Responding to the voices of educators, parents and lawmakers from across the state, including the calls and e-mails from the more than 125 people who attended our town hall meeting in the Liberty County commissioners boardroom March 4, Gov. Nathan Deal has reversed course on his proposal to reduce the instruction day for Georgia’s pre-kindergarten students from six and a half hours to four hours.
Last Monday, the governor announced his new proposal, which restores the full-day program and instead shortens the pre-K year from 180 days to 160. He also cut back on his original proposal to add 5,000 slots to pre-K enrollment, now recommending 2,000 new slots.
Lawmakers had been working on alternatives to reducing the pre-K class day since the governor announced his original proposal for cutbacks to pre-K and the HOPE Scholarship program. Pre-K and HOPE both are funded by Georgia Lottery revenues, which have not kept up with rising costs for both programs in recent years. Changes to the pre-K program will be finalized in the annual state budget for fiscal year 2012, which was approved by the House of Representatives on Friday and now is under consideration in the Senate.
HOPE reductions await signature
A majority of the Senate voted last Tuesday to approve legislation that proposes changes to the HOPE Scholarship program to help offset its financial deficit caused by college tuition increasing faster than lottery revenues. Most HOPE recipients would see their benefits reduced to 90 percent of their tuition costs under HB 326. That percentage would increase or decrease in future years based on the rise or fall of lottery proceeds.
Students who come out of high school with a 3.7 grade-point average and at least a 1,200 Scholastic Aptitude Test score and are able to maintain a 3.3 GPA in college would retain a full HOPE Scholarship for tuition.
Last Thursday, a majority of House members voted to agree with those changes, sending the measure to the governor’s desk for his signature.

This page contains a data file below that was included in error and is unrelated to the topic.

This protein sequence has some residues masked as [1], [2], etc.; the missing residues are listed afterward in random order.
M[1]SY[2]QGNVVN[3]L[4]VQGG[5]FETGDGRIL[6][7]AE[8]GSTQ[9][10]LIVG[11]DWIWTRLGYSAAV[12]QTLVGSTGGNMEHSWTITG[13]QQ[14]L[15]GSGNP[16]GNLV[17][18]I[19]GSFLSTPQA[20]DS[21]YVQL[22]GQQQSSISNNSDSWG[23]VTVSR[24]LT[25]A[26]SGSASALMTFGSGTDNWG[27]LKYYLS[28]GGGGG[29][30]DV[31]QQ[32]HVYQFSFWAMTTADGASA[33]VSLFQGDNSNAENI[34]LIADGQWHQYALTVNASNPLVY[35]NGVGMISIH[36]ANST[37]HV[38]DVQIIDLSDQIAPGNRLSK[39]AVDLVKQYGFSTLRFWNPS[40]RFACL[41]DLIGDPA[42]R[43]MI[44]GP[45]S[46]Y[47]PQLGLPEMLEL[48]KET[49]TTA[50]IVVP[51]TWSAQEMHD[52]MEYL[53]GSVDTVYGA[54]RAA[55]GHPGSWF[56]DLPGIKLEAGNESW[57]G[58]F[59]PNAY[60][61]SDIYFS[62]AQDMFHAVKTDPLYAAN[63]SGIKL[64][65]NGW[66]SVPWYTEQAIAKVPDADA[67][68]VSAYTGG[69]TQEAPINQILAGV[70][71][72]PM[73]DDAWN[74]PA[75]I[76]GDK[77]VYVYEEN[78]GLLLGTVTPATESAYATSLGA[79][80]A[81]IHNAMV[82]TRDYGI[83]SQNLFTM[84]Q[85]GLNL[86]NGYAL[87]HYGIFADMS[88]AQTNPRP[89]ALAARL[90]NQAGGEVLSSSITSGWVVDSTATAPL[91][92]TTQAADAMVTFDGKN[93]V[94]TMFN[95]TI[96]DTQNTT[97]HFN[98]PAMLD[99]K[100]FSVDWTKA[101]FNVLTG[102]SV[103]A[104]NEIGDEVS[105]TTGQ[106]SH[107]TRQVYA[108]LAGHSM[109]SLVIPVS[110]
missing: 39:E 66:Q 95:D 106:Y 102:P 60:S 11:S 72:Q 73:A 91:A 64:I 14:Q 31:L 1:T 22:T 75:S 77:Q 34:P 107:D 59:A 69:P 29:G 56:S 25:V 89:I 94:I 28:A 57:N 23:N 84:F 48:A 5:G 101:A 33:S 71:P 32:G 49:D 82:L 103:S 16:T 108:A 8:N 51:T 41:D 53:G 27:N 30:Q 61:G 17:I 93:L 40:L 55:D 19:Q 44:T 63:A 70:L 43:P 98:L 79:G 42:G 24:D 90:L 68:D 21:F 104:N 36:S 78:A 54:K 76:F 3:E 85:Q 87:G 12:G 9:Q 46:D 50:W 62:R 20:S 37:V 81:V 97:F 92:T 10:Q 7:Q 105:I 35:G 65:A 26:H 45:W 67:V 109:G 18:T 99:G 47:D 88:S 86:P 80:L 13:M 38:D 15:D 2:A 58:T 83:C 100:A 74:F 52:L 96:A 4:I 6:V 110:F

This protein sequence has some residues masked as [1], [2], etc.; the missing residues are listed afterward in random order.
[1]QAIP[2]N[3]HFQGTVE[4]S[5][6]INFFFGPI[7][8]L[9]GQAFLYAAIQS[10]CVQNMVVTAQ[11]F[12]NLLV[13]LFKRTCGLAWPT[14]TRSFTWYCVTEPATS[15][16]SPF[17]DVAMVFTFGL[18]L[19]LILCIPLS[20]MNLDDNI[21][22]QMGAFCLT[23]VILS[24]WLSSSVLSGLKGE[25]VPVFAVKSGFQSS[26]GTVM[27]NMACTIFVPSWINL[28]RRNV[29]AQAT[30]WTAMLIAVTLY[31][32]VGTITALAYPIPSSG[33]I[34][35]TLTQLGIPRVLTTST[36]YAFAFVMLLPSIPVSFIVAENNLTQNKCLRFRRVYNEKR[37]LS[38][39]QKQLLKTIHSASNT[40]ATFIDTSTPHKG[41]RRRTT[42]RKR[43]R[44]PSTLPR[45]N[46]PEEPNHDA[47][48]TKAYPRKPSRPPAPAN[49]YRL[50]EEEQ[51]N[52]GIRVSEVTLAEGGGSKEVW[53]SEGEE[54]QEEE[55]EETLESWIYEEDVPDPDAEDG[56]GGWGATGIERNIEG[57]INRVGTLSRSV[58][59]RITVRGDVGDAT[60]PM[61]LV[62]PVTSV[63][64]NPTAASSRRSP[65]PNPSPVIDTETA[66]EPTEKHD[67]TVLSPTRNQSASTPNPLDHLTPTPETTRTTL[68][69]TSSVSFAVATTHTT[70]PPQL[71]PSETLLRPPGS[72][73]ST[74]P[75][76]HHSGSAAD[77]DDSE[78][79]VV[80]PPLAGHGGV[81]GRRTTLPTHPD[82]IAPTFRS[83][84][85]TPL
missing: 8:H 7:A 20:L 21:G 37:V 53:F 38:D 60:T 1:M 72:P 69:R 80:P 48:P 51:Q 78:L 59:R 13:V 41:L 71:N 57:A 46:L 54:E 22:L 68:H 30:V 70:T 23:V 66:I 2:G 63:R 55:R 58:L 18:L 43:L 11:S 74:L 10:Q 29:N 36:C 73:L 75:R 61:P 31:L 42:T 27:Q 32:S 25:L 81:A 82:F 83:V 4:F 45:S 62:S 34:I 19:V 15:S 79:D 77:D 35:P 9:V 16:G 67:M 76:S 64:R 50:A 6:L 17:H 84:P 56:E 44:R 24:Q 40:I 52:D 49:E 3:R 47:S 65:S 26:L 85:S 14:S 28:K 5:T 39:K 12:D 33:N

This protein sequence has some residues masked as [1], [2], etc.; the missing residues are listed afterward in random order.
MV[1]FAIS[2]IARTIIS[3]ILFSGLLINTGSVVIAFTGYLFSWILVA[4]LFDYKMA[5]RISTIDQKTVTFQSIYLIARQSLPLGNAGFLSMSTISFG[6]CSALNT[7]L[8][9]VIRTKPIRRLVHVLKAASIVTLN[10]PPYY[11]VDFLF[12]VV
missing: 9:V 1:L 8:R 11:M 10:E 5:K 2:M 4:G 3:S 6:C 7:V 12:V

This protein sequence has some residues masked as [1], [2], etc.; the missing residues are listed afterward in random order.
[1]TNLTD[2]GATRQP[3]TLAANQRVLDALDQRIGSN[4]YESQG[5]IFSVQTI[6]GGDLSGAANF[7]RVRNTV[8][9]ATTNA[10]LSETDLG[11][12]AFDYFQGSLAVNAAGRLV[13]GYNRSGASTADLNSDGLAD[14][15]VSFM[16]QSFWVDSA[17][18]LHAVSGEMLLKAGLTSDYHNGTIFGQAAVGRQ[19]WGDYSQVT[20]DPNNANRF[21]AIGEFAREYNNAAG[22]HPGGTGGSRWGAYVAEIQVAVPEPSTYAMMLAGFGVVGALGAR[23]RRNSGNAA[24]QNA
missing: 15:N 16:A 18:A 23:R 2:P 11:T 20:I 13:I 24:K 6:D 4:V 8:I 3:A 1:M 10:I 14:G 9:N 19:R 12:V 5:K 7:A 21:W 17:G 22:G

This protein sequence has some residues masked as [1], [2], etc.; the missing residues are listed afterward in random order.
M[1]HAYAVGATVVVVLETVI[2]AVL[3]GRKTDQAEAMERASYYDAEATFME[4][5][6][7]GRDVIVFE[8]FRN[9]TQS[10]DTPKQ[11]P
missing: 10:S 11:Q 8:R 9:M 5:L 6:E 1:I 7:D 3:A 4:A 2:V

FY 2012 budget approved
The House voted Friday to approve an $18.25 billion annual state budget proposal for fiscal year 2012. HB 78, which now goes to the Senate for its consideration, would impose a 20 percent increase on health-insurance premiums paid by Georgia educators and other state employees to deal with a $250 million shortfall in revenue for the state health benefits plan. Although state revenues have increased by 8.3 percent through the first eight months of fiscal year 2011, legislative budget writers are having to deal with the loss of $1 billion in federal stimulus funds that were used to balance the budget last year. Cuts in Medicaid reimbursement rates paid to health-care providers are also a part of the House budget proposal.
Midyear budget finalized
The House and Senate have agreed on final changes to the midyear adjustment to the $18 billion state budget for fiscal year 2011, which ends June 30. The budget amendment reflects an overall reduction of about $300 million in state spending. HB 77 now goes to the governor for his signature.
Billboard tree removal
The Senate voted 37-19 Tuesday to approve legislation that would allow the removal of trees adjacent to billboards on state rights-of-way along Georgia roads. Under HB 179, outdoor advertising companies would be allowed to remove all trees and vegetation within a “target view zone” along the highway where a billboard is located. The measure also specifies that road signs would have to be lowered to a maximum height of 75 feet. Environmental groups throughout the state oppose the legislation because the current restrictions on tree removal protect the beauty and aesthetic quality of our roadways. The measure went back to the House for consideration of Senate changes to the bill, and those were accepted by House members Thursday. HB 179 now goes to the governor for his signature.
Williams, D-Midway, will report periodically during the legislative session, which began Jan. 10 and is expected to last until late March.